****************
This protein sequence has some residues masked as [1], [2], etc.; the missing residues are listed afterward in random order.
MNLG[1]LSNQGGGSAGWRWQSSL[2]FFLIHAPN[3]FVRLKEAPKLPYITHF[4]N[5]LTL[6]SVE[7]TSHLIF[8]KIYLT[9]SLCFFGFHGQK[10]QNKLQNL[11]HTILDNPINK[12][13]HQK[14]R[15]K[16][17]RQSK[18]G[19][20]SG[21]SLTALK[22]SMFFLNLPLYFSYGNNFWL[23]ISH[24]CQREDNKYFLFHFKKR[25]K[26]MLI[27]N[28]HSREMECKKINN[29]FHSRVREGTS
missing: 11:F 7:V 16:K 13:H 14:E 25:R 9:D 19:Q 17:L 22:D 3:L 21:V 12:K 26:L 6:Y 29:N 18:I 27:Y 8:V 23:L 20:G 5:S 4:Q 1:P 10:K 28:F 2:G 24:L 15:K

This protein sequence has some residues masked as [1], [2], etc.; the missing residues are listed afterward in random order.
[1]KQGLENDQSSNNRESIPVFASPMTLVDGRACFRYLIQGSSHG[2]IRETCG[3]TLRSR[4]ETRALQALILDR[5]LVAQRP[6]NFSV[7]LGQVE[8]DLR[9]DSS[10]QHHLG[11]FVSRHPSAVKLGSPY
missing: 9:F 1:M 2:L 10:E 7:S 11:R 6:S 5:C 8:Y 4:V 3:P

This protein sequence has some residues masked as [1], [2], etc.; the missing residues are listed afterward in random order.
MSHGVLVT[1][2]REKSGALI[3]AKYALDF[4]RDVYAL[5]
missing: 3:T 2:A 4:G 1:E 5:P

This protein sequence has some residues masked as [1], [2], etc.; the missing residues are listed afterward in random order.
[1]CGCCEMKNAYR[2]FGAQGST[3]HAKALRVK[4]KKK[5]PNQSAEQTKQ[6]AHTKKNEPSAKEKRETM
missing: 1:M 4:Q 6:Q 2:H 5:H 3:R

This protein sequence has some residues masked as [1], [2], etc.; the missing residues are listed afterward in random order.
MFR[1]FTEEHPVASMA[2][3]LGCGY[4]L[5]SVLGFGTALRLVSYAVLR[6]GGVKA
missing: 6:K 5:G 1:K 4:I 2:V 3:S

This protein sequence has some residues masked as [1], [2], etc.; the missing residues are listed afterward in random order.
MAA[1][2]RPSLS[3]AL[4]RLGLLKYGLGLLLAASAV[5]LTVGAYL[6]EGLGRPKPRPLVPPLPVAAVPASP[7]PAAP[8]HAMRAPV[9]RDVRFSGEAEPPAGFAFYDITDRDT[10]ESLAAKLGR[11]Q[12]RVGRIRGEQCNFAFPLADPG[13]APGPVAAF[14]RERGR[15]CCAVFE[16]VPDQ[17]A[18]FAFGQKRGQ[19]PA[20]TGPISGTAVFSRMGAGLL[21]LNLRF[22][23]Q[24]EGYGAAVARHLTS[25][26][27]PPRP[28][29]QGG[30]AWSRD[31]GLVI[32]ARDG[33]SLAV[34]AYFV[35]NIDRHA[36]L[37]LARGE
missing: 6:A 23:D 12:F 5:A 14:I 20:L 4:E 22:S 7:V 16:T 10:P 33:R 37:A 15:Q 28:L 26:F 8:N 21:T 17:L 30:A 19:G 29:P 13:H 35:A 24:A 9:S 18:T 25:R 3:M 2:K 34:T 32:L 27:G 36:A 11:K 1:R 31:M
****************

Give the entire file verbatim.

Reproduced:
This protein sequence has some residues masked as [1], [2], etc.; the missing residues are listed afterward in random order.
MNLG[1]LSNQGGGSAGWRWQSSL[2]FFLIHAPN[3]FVRLKEAPKLPYITHF[4]N[5]LTL[6]SVE[7]TSHLIF[8]KIYLT[9]SLCFFGFHGQK[10]QNKLQNL[11]HTILDNPINK[12][13]HQK[14]R[15]K[16][17]RQSK[18]G[19][20]SG[21]SLTALK[22]SMFFLNLPLYFSYGNNFWL[23]ISH[24]CQREDNKYFLFHFKKR[25]K[26]MLI[27]N[28]HSREMECKKINN[29]FHSRVREGTS
missing: 11:F 7:V 16:K 13:H 14:E 25:R 9:D 19:Q 17:L 22:D 3:L 21:V 12:K 26:L 6:Y 29:N 18:I 27:Y 8:V 23:L 20:G 5:S 4:Q 1:P 10:K 28:F 2:G 24:L 15:K

This protein sequence has some residues masked as [1], [2], etc.; the missing residues are listed afterward in random order.
[1]KQGLENDQSSNNRESIPVFASPMTLVDGRACFRYLIQGSSHG[2]IRETCG[3]TLRSR[4]ETRALQALILDR[5]LVAQRP[6]NFSV[7]LGQVE[8]DLR[9]DSS[10]QHHLG[11]FVSRHPSAVKLGSPY
missing: 9:F 1:M 2:L 10:E 7:S 11:R 6:S 5:C 8:Y 4:V 3:P

This protein sequence has some residues masked as [1], [2], etc.; the missing residues are listed afterward in random order.
MSHGVLVT[1][2]REKSGALI[3]AKYALDF[4]RDVYAL[5]
missing: 3:T 2:A 4:G 1:E 5:P

This protein sequence has some residues masked as [1], [2], etc.; the missing residues are listed afterward in random order.
[1]CGCCEMKNAYR[2]FGAQGST[3]HAKALRVK[4]KKK[5]PNQSAEQTKQ[6]AHTKKNEPSAKEKRETM
missing: 1:M 4:Q 6:Q 2:H 5:H 3:R

This protein sequence has some residues masked as [1], [2], etc.; the missing residues are listed afterward in random order.
MFR[1]FTEEHPVASMA[2][3]LGCGY[4]L[5]SVLGFGTALRLVSYAVLR[6]GGVKA
missing: 6:K 5:G 1:K 4:I 2:V 3:S

This protein sequence has some residues masked as [1], [2], etc.; the missing residues are listed afterward in random order.
MAA[1][2]RPSLS[3]AL[4]RLGLLKYGLGLLLAASAV[5]LTVGAYL[6]EGLGRPKPRPLVPPLPVAAVPASP[7]PAAP[8]HAMRAPV[9]RDVRFSGEAEPPAGFAFYDITDRDT[10]ESLAAKLGR[11]Q[12]RVGRIRGEQCNFAFPLADPG[13]APGPVAAF[14]RERGR[15]CCAVFE[16]VPDQ[17]A[18]FAFGQKRGQ[19]PA[20]TGPISGTAVFSRMGAGLL[21]LNLRF[22][23]Q[24]EGYGAAVARHLTS[25][26][27]PPRP[28][29]QGG[30]AWSRD[31]GLVI[32]ARDG[33]SLAV[34]AYFV[35]NIDRHA[36]L[37]LARGE
missing: 6:A 23:D 12:F 5:A 14:I 20:L 4:E 22:S 7:V 16:T 10:P 33:R 37:A 15:Q 28:L 26:F 8:N 21:T 17:L 30:A 19:G 29:P 13:H 35:A 24:A 9:S 18:T 25:R 3:M 2:K 34:T 32:L 27:G 36:A 11:K 1:R 31:M